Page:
Reading My Living Room Floor Like Tea Leaves

I’ll have to get down on my hands and knees to pick up / the multitudinous pieces...

Reading My Living Room Floor Like Tea Leaves
Photo by Onur Bahçıvancılar / Unsplash

by Katherine Riegel

The dog got anxious again and shredded a catalog we left on the coffee table

for just this purpose, strewing irregular bits of colored paper

across the floor. Plus-sized sweaters in awful turquoise and fuchsia

leer from muted beige swiped with rust and sage, a rug

purchased specifically to hide dirt and dog hair and the occasional spilled tea.

Clothes in my size are almost always ugly, as though

loving chocolate means you can’t want to look decent,

and though I generally don’t care because I’m sporting dubious spots

of canine drool and don’t have anywhere to go anyway, I will never

wear fuchsia even if the damned world is ending. Soon

I’ll have to get down on my hands and knees to pick up

the multitudinous pieces, as the fancy German vacuum

I bought in a rare moment of financial windfall

has a delicate throat not suited to paper, and because my back

and various other body parts squeal when I do this

for a moment I contemplate ordering one of those long-handled sticks

with a lever for grabbing what’s beyond reach

and getting it delivered for, let’s face it, I’m not

lazy but I am continually tired, my energy worn down to the cords

by an immune-chewing illness I contracted at the fresh age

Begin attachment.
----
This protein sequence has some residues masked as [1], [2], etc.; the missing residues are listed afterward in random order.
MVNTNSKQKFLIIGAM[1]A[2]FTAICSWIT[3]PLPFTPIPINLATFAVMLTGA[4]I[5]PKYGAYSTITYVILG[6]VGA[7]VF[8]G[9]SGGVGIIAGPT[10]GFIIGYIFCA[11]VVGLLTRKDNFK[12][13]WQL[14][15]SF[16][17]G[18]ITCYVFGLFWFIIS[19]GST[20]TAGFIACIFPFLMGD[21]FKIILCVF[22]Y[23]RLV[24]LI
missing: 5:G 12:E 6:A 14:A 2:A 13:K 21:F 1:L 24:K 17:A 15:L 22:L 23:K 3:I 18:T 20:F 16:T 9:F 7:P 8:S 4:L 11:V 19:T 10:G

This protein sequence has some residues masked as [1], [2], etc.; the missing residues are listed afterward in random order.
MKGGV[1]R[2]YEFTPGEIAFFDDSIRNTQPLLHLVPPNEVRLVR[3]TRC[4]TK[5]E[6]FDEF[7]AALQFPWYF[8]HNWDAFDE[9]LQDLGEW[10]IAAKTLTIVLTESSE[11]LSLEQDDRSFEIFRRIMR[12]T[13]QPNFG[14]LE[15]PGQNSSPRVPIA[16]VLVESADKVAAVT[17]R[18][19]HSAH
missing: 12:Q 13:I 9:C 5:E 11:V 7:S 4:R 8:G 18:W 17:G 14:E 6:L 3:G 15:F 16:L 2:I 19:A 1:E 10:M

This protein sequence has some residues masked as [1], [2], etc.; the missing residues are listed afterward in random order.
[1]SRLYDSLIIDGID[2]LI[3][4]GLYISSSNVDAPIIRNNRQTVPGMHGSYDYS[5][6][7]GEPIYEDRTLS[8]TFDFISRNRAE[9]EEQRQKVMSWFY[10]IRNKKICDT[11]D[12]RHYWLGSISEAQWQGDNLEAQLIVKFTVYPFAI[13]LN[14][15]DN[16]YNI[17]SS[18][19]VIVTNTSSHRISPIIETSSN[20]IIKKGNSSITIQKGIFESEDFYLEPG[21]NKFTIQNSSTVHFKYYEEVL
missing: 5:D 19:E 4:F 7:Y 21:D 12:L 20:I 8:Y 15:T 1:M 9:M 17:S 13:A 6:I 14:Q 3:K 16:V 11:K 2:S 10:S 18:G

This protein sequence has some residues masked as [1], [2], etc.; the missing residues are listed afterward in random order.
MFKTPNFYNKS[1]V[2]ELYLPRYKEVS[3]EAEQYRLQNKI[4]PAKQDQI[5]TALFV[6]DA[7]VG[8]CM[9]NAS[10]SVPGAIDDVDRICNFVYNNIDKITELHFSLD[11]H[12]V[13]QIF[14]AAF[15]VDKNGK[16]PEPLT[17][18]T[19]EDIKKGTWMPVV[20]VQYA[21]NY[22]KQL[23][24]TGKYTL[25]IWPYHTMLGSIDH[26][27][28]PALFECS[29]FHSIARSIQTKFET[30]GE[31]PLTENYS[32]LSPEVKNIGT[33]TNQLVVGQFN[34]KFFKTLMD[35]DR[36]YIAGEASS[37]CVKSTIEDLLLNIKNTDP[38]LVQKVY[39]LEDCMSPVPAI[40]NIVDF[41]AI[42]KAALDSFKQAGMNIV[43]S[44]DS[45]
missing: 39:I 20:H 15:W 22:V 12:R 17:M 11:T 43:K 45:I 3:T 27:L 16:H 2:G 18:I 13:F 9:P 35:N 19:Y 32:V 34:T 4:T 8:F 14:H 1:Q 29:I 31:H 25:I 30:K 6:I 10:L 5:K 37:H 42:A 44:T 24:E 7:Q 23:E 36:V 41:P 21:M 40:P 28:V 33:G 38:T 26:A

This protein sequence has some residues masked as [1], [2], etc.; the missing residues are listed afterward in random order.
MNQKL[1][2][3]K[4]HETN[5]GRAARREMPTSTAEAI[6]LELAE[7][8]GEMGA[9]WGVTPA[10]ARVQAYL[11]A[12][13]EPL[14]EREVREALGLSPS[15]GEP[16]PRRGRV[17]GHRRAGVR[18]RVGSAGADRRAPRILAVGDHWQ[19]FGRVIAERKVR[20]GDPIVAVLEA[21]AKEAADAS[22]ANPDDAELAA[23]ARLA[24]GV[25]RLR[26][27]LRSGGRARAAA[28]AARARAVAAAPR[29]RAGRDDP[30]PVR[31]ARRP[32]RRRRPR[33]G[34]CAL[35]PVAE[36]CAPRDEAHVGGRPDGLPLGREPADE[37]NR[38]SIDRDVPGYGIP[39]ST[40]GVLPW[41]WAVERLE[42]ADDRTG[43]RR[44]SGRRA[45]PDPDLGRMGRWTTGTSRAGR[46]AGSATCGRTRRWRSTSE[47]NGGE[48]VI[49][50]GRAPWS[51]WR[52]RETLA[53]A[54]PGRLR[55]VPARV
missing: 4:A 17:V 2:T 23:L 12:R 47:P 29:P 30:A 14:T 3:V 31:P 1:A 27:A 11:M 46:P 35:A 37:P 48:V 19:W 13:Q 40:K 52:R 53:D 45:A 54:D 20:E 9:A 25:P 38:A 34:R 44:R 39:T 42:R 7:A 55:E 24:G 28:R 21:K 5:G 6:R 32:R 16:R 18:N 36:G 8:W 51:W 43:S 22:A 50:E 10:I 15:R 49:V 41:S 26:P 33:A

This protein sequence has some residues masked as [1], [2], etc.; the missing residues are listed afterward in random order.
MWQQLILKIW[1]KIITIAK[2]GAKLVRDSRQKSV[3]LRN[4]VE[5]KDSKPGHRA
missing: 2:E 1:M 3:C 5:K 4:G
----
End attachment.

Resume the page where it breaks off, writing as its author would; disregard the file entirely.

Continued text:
of twenty-one. Most days I’m faking it worse than

the models in that catalog who pretend to be delighted

by their homely clothes and bullet-proof bras, probably stuck

listening to the photographer say they’re lucky to be big girl models

because they don’t have to diet, when they’re thinking they still

have to keep themselves just the right side of size 16

and never lose that hourglass shape. Today I hauled myself up

off the couch and crossed the room and for a moment

I discerned a shape in the bits of paper:

a scale, the old kind with the hanging platforms

to weigh coins, and I thought about what we do to balance

should with need, who the screens tell us to be with who we are,

and if we have to rip something up to get through the day and eat some of it too

then so be it, chance cages us too often and living is messy.

Katherine Riegel’s lyric memoir about her sister, Our Bodies Are Mostly Water, is forthcoming from Cornerstone Press in summer 2025. She is also the author of Love Songs from the End of the World (Main Street Rag Press)the chapbook Letters to Colin Firth (Sundress Publications), and two more books of poetry. Her work has appeared in BrevityThe Gettysburg Review, One, Orion,, and elsewhere. She is co-founder and managing editor of Sweet Lit, and teaches online classes in poetry and creative nonfiction. Find her at